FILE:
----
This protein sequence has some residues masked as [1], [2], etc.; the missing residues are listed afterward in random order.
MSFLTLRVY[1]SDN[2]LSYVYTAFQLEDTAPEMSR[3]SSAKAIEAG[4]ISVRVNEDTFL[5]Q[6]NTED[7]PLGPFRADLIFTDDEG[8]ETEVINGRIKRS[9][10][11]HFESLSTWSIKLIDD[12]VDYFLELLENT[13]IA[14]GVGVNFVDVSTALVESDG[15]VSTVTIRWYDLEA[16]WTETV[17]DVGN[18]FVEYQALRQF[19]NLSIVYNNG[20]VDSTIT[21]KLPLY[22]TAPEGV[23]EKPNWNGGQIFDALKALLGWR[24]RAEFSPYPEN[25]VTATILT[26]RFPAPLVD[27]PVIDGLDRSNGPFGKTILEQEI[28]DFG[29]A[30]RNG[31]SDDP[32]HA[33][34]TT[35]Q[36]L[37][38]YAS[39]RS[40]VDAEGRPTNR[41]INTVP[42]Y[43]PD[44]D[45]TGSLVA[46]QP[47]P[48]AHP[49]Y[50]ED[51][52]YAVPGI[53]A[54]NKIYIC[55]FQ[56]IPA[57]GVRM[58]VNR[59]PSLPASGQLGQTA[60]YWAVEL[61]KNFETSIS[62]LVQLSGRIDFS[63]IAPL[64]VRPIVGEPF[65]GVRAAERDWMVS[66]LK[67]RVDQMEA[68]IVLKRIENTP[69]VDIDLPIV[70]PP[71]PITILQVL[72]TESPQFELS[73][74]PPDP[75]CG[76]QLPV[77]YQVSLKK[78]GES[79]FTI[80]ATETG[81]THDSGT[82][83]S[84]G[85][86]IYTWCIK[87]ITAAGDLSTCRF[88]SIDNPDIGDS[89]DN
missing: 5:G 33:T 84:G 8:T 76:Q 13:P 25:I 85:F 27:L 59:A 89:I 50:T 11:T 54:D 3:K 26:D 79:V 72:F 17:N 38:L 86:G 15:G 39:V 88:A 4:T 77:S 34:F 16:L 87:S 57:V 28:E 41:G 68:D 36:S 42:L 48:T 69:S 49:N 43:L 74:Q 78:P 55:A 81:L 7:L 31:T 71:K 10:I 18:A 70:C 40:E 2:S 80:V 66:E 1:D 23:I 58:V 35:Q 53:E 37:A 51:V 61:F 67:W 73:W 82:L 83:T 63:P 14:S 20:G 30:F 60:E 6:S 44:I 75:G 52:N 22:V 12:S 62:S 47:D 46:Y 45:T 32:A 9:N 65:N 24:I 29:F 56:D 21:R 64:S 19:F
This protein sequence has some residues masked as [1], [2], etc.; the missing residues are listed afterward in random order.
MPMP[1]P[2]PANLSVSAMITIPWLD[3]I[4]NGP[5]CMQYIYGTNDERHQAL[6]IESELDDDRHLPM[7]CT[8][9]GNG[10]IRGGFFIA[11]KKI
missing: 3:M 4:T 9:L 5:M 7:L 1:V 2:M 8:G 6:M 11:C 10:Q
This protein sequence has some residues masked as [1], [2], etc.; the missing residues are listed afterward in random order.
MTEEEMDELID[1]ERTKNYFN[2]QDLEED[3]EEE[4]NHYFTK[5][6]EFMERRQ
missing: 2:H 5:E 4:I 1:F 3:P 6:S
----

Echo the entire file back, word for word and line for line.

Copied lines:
This protein sequence has some residues masked as [1], [2], etc.; the missing residues are listed afterward in random order.
MSFLTLRVY[1]SDN[2]LSYVYTAFQLEDTAPEMSR[3]SSAKAIEAG[4]ISVRVNEDTFL[5]Q[6]NTED[7]PLGPFRADLIFTDDEG[8]ETEVINGRIKRS[9][10][11]HFESLSTWSIKLIDD[12]VDYFLELLENT[13]IA[14]GVGVNFVDVSTALVESDG[15]VSTVTIRWYDLEA[16]WTETV[17]DVGN[18]FVEYQALRQF[19]NLSIVYNNG[20]VDSTIT[21]KLPLY[22]TAPEGV[23]EKPNWNGGQIFDALKALLGWR[24]RAEFSPYPEN[25]VTATILT[26]RFPAPLVD[27]PVIDGLDRSNGPFGKTILEQEI[28]DFG[29]A[30]RNG[31]SDDP[32]HA[33][34]TT[35]Q[36]L[37][38]YAS[39]RS[40]VDAEGRPTNR[41]INTVP[42]Y[43]PD[44]D[45]TGSLVA[46]QP[47]P[48]AHP[49]Y[50]ED[51][52]YAVPGI[53]A[54]NKIYIC[55]FQ[56]IPA[57]GVRM[58]VNR[59]PSLPASGQLGQTA[60]YWAVEL[61]KNFETSIS[62]LVQLSGRIDFS[63]IAPL[64]VRPIVGEPF[65]GVRAAERDWMVS[66]LK[67]RVDQMEA[68]IVLKRIENTP[69]VDIDLPIV[70]PP[71]PITILQVL[72]TESPQFELS[73][74]PPDP[75]CG[76]QLPV[77]YQVSLKK[78]GES[79]FTI[80]ATETG[81]THDSGT[82][83]S[84]G[85][86]IYTWCIK[87]ITAAGDLSTCRF[88]SIDNPDIGDS[89]DN
missing: 5:G 33:T 84:G 8:T 76:Q 13:P 25:I 85:F 27:L 59:A 89:I 50:T 11:T 54:D 3:K 26:D 79:V 72:F 17:N 38:L 86:G 15:G 39:V 88:A 4:T 77:S 34:F 16:L 87:S 57:V 28:E 41:G 68:D 36:S 42:L 48:T 69:S 49:N 43:L 74:Q 78:P 55:A 81:L 7:L 31:T 71:K 10:I 18:A 70:C 40:E 2:S 80:V 66:E 1:D 23:I 58:V 35:Q 53:E 37:A 51:V 61:F 67:W 73:W 82:L 83:T 63:P 14:S 20:G 30:F 60:E 6:S 44:I 75:G 52:N 22:V 12:S 62:S 47:D 46:Y 45:T 32:A 9:N 65:N 24:I 29:F 56:D 21:R 64:S 19:F
This protein sequence has some residues masked as [1], [2], etc.; the missing residues are listed afterward in random order.
MPMP[1]P[2]PANLSVSAMITIPWLD[3]I[4]NGP[5]CMQYIYGTNDERHQAL[6]IESELDDDRHLPM[7]CT[8][9]GNG[10]IRGGFFIA[11]KKI
missing: 3:M 4:T 9:L 5:M 7:L 1:V 2:M 8:G 6:M 11:C 10:Q
This protein sequence has some residues masked as [1], [2], etc.; the missing residues are listed afterward in random order.
MTEEEMDELID[1]ERTKNYFN[2]QDLEED[3]EEE[4]NHYFTK[5][6]EFMERRQ
missing: 2:H 5:E 4:I 1:F 3:P 6:S